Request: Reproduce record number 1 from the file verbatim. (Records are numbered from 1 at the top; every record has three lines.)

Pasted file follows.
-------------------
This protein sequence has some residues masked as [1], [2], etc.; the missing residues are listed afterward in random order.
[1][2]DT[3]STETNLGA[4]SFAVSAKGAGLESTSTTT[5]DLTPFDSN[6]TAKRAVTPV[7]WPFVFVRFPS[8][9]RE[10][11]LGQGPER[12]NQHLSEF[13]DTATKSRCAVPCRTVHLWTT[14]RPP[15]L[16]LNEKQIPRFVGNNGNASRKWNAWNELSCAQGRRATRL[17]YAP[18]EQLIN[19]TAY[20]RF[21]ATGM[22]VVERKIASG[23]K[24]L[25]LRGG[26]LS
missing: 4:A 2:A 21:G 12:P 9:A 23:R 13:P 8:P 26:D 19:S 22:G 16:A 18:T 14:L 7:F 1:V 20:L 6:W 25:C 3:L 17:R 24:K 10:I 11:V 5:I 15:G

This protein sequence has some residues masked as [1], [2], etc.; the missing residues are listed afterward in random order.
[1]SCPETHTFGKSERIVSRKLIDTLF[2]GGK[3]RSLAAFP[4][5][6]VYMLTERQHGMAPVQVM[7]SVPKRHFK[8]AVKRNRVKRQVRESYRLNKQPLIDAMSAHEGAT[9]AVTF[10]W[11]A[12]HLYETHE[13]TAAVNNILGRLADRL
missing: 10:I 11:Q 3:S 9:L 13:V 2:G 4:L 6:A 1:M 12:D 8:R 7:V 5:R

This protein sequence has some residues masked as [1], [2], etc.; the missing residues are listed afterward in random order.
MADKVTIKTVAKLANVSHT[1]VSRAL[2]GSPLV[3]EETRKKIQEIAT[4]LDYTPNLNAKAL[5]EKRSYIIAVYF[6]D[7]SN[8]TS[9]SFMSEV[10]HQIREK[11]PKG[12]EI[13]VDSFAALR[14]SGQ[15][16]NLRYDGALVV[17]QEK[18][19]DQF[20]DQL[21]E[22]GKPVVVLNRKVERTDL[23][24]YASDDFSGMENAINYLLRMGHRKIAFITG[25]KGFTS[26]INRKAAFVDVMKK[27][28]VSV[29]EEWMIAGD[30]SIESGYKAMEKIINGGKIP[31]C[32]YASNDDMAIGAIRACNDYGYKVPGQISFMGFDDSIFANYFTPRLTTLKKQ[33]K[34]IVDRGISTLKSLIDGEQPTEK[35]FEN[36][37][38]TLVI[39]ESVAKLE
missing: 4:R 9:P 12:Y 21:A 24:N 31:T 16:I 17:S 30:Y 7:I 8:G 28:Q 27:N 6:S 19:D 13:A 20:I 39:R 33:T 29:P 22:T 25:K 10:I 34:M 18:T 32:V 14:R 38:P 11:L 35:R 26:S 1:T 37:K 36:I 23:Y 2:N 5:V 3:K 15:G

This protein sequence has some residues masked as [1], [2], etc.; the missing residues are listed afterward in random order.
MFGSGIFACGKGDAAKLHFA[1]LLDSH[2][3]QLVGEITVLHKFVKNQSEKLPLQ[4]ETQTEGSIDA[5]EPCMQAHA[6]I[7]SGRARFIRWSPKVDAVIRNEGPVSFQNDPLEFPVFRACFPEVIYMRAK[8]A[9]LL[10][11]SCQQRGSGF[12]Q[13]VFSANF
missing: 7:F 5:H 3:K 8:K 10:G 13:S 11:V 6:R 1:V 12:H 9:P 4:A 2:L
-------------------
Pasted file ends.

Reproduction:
This protein sequence has some residues masked as [1], [2], etc.; the missing residues are listed afterward in random order.
[1][2]DT[3]STETNLGA[4]SFAVSAKGAGLESTSTTT[5]DLTPFDSN[6]TAKRAVTPV[7]WPFVFVRFPS[8][9]RE[10][11]LGQGPER[12]NQHLSEF[13]DTATKSRCAVPCRTVHLWTT[14]RPP[15]L[16]LNEKQIPRFVGNNGNASRKWNAWNELSCAQGRRATRL[17]YAP[18]EQLIN[19]TAY[20]RF[21]ATGM[22]VVERKIASG[23]K[24]L[25]LRGG[26]LS
missing: 4:A 2:A 21:G 12:P 9:A 23:R 13:P 8:P 26:D 19:S 22:G 16:A 18:T 14:L 7:F 1:V 20:L 6:W 25:C 3:L 17:R 24:K 10:I 11:V 5:I 15:G